Well it has been one hell of the week. On the backcountry the big tarpon are all over and thick. It’s so beautiful when this fish start busting on sand perch at the surface of the water that is nothing but imprecive. All the tarpon are around 50 to 100 pounds….. At least the one we are targeting, there is no doubt that other charters like to stay closer to the mangrove looking for 5 to 10 pound tarpon just to stack some numbers and post reports of the “incredible task”. We had land some tarpon from 60 to 90 pounds in the last two days. This is the good…the bad is that we have lost 50% of the bite with some kind of bad luck going on, no bowing, seting the hook with circle hooks, or all of the above, at the end we jump a bunch of tarpon and had a ball just jumping them.
The ugly was off shore for sailfish… it was one of those tough days at the office. It all start whe the mate on the boat that day ( I will not mention his name for his own benefit..jajajajaja!!!!) was tyng the line to the out rigger, here we go, the first bite, not ready for it and lost the first one. The morning keep going for about another 1/2 hour when the next bite happens and for what ever reason this sailfish eat all the bait and left. By this time I knew it will be one hell of the day…. and it was. Another 40 minutes whent and “bamba” another bite of a very small sailfish, eat 2 baits and lost the fish again. At the end of the day we end up with 6 bites of sailfish and lost all of them… I mean all of them, two of the sailfish were “perfectly hook” out of a triple header and few jumps in to the fight and we lost both of them. I didn’t know if at this point I wanna cray or laugh about the scenario. But you know is a painful reality that when is for you is for you and don’t matter how alert and ready you are when the shit hit the fan it’s all over. We didn’t lost the sailfish because I was with a rookie, this gentleman has been fishing for over 25 years, is a wonderful mate, very alert and has won from mahi-mahi tournaments severaltimes to the biggest blue marlin on some of the most important tournament in the Island. So that’s why is call this sport fishing and not catching…. I hate the fishing and I love the catching. Thank you for your support. Please I need all the people who read this page to bring a prayer for a grate fisherman and a friend, Capt. Nico who is fighting lung cancer. Please keep our friend on your prayers.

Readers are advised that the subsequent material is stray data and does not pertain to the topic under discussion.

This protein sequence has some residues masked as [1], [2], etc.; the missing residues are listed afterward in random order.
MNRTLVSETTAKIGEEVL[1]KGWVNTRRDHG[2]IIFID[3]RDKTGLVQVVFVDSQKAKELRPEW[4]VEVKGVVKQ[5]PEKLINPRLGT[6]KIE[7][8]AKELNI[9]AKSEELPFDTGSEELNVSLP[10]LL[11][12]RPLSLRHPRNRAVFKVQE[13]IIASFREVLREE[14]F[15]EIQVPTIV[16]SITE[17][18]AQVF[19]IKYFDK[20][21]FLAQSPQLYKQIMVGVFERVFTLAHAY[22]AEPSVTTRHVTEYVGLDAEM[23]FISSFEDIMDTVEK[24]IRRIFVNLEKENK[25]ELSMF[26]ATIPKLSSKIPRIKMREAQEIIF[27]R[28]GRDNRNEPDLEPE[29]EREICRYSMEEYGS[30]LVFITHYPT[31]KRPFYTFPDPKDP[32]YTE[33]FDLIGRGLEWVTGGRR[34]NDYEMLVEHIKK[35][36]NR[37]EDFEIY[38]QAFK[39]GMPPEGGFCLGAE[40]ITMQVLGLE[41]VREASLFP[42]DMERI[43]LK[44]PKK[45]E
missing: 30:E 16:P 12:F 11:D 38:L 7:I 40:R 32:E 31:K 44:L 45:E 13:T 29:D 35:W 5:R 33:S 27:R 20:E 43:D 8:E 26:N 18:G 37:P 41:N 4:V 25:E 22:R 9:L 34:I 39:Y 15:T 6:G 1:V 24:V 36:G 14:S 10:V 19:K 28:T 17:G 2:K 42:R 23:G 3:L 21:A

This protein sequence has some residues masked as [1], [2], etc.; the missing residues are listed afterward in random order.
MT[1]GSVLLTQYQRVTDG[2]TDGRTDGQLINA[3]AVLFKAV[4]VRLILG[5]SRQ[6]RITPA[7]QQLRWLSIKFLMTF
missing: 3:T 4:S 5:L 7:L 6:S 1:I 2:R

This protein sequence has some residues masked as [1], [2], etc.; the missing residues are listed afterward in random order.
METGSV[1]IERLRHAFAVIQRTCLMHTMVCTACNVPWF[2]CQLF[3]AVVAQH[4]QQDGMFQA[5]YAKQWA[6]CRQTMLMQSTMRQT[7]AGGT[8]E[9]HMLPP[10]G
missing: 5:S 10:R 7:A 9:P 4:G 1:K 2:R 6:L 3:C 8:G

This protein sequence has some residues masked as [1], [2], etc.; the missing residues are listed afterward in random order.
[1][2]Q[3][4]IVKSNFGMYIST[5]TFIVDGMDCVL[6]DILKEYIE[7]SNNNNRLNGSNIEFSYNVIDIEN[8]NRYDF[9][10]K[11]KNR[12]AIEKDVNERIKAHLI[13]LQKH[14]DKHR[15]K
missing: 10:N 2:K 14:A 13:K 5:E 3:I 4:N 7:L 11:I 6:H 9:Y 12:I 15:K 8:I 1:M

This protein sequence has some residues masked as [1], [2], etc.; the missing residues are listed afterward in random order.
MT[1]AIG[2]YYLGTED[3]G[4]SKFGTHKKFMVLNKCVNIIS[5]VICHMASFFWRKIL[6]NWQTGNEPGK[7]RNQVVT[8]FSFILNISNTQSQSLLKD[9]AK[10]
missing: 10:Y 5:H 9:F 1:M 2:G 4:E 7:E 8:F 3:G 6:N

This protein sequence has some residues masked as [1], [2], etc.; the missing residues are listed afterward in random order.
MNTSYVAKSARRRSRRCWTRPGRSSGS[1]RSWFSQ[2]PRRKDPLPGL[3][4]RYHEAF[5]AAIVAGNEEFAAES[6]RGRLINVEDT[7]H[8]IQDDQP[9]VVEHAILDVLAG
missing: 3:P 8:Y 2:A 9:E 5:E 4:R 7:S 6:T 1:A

See You Next Tide
Capt. Omar Orraca